Meet Daphne Wayans, Los Angeles native, mother of five and former wife of Hollywood giant Keenen Ivory Wayans. Spend five minutes talking to Daphne and it becomes clear that being a mom is what she was born to do. The fact that it’s something she always wanted may explain how she makes it look so easy.
But as we moms know, managing kids takes a lot of time and effort; and when those kids are born into a powerhouse family like the Wayans, and live in Hollywood, different things come into play. Do they plan to go into the family business? How do you keep them grounded? And what role does Keenen play?
Fortunately, Daphne was gracious enough to give us a glimpse inside her world. Read on as she dishes about raising the next generation of Wayans.
POP MOM: So tell us, what’s the age range of your kids and what are they into?
DW: They’re 11-21 years old and they’re divided into the bigs and the littles. Jolie, my oldest, just finished college and she’s finding her way. I think deep down she wants to be a mom. And she wants a baby and to find her love life. She’s a homemaker type.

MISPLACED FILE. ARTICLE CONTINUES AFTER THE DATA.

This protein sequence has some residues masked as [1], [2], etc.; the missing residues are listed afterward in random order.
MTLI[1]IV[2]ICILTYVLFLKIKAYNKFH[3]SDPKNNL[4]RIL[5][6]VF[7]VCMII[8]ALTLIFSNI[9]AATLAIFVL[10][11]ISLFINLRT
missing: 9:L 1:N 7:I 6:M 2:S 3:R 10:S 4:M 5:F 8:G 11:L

Nala’s 18 and she is what we like to call a natural born goal-digger. She wants to be rich for being her. She’s homeschooling for her last semester of high school. She wants to travel. She’s in fashion. She’s a social butterfly. She’s trying to discover it. Both Keenen and I encourage them to do what makes them happy and don’t worry about the money and the career right away.
Keenen, my only son, is 16. He’s a chip off the old block. If you could take all the talent of the Wayans he would be a hodgepodge of all of that. He’s in a play right now with the daughter of Omar Epps.
Bella is 14. She has so many things she could be or do. I’m not really someone who pushes a comic unless I really see comic ability, but she is very funny. I mean, all of the kids are encouraged to be funny. Keenen always said, ‘my children will never get in trouble if they make me laugh.’ So they got really good at making him laugh. He also wanted to teach them that you can get paid for selling jokes so they sell him jokes.
Daphne is 11 and she’s the most athletic. She just started dancing, which is interesting because we’ve never seen a dancer in the Wayans family. I always knew I wanted to mother artists.
How do you keep them grounded?